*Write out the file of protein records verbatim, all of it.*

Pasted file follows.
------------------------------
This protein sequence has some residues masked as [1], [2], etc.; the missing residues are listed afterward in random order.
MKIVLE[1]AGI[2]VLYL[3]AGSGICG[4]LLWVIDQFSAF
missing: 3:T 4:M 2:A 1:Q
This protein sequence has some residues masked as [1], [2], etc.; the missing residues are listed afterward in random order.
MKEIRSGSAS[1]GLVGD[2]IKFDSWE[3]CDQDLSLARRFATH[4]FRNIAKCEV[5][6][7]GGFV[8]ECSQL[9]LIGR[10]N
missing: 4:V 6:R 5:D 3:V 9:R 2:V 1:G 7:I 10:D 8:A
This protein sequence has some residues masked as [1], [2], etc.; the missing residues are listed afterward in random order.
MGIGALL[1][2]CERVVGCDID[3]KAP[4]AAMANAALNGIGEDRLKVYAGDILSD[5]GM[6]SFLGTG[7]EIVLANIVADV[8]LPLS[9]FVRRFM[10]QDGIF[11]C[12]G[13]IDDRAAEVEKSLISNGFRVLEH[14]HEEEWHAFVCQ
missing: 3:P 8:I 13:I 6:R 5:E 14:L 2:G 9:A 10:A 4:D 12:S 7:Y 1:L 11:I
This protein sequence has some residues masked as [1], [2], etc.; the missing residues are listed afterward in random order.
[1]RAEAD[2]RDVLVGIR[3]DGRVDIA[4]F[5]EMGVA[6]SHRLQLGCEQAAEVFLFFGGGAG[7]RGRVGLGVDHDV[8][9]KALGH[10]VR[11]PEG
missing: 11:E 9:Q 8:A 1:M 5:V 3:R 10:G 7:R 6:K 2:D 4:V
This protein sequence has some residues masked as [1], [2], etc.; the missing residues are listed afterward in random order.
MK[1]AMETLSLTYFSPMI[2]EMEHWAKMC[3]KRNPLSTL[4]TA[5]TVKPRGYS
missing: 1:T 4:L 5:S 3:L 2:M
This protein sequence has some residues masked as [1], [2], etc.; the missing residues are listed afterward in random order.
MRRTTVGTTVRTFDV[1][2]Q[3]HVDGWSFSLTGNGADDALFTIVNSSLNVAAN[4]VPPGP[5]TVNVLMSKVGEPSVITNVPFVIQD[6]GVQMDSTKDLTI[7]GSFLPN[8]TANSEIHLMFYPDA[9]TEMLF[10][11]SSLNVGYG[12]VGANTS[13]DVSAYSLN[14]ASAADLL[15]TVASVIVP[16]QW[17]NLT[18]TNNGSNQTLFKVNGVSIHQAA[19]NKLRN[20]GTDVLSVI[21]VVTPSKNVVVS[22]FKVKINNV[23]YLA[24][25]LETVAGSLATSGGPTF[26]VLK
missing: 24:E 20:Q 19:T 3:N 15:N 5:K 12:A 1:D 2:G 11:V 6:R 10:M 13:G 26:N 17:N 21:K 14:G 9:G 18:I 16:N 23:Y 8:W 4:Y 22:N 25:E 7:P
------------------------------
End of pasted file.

This protein sequence has some residues masked as [1], [2], etc.; the missing residues are listed afterward in random order.
MKIVLE[1]AGI[2]VLYL[3]AGSGICG[4]LLWVIDQFSAF
missing: 3:T 4:M 2:A 1:Q
This protein sequence has some residues masked as [1], [2], etc.; the missing residues are listed afterward in random order.
MKEIRSGSAS[1]GLVGD[2]IKFDSWE[3]CDQDLSLARRFATH[4]FRNIAKCEV[5][6][7]GGFV[8]ECSQL[9]LIGR[10]N
missing: 4:V 6:R 5:D 3:V 9:R 2:V 1:G 7:I 10:D 8:A
This protein sequence has some residues masked as [1], [2], etc.; the missing residues are listed afterward in random order.
MGIGALL[1][2]CERVVGCDID[3]KAP[4]AAMANAALNGIGEDRLKVYAGDILSD[5]GM[6]SFLGTG[7]EIVLANIVADV[8]LPLS[9]FVRRFM[10]QDGIF[11]C[12]G[13]IDDRAAEVEKSLISNGFRVLEH[14]HEEEWHAFVCQ
missing: 3:P 8:I 13:I 6:R 5:E 14:L 2:G 9:A 10:A 4:D 12:S 7:Y 1:L 11:I
This protein sequence has some residues masked as [1], [2], etc.; the missing residues are listed afterward in random order.
[1]RAEAD[2]RDVLVGIR[3]DGRVDIA[4]F[5]EMGVA[6]SHRLQLGCEQAAEVFLFFGGGAG[7]RGRVGLGVDHDV[8][9]KALGH[10]VR[11]PEG
missing: 11:E 9:Q 8:A 1:M 5:V 3:R 10:G 7:R 6:K 2:D 4:V
This protein sequence has some residues masked as [1], [2], etc.; the missing residues are listed afterward in random order.
MK[1]AMETLSLTYFSPMI[2]EMEHWAKMC[3]KRNPLSTL[4]TA[5]TVKPRGYS
missing: 1:T 4:L 5:S 3:L 2:M
This protein sequence has some residues masked as [1], [2], etc.; the missing residues are listed afterward in random order.
MRRTTVGTTVRTFDV[1][2]Q[3]HVDGWSFSLTGNGADDALFTIVNSSLNVAAN[4]VPPGP[5]TVNVLMSKVGEPSVITNVPFVIQD[6]GVQMDSTKDLTI[7]GSFLPN[8]TANSEIHLMFYPDA[9]TEMLF[10][11]SSLNVGYG[12]VGANTS[13]DVSAYSLN[14]ASAADLL[15]TVASVIVP[16]QW[17]NLT[18]TNNGSNQTLFKVNGVSIHQAA[19]NKLRN[20]GTDVLSVI[21]VVTPSKNVVVS[22]FKVKINNV[23]YLA[24][25]LETVAGSLATSGGPTF[26]VLK
missing: 24:E 20:Q 19:T 3:N 15:N 5:K 12:A 1:D 2:G 11:V 6:R 10:M 13:G 26:N 17:N 21:K 14:G 9:G 18:I 16:N 23:Y 8:W 4:Y 22:N 25:E 7:P